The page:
The cities in which we live play a vital role in our health, well-being and overall quality of life. One of the largest contributors in cities to one's quality of life is the public spaces and streets that exist. Public spaces, which includes streets, provide the opportunity for people to come together in their cities and neighbourhoods.
Over the past decade, city leaders from around the world have begun to refocus on creating cities for people. As Jan Gehl, one of the world’s most preeminent urban designers states,
“First life, then spaces, then buildings - the other way around never works.”
People are at the heart of making dynamic public spaces which, in turn, build a city’s reputation and civic image. Given that people play such an integral role in creating vibrancy, getting to and from these spaces is just as important as the public space itself.
A city’s rapid transit system is one of the key connectors that can provide access to these spaces. Rapid transit and public spaces are one of the first bonds a person makes with a city or neighbourhood they are visiting. Their entire impression of a place is established by that first public space and/or transit ride they see or have.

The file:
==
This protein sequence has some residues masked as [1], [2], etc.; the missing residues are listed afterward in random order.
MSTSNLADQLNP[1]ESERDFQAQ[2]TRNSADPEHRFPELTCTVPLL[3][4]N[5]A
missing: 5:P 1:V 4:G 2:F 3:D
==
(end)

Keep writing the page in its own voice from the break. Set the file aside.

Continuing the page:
In fact, recently Forbes magazine did a study which ranked the 10 most recognisable symbols in the world. Three of the top 10 were transit entities, beating out the likes of McDonalds, Coke and Apple;
#7 is the Paris Metro,
#3 is the New York City Subway, and
#1 the most recognisable symbol in the world is the London Underground (or the Tube).
As you can see, these systems and spaces create a city’s civic image and, in turn, a place’s economic potential. When rapid transit systems are linked with public spaces they create a strong dynamic for economic development and ultimately, given that both are the living rooms of every community, they create a sense of vibrancy, attractiveness and a positive city image.
Sean Galloway, MUDD, MCIP RPP
Manager, Urban Design & GIS
City of London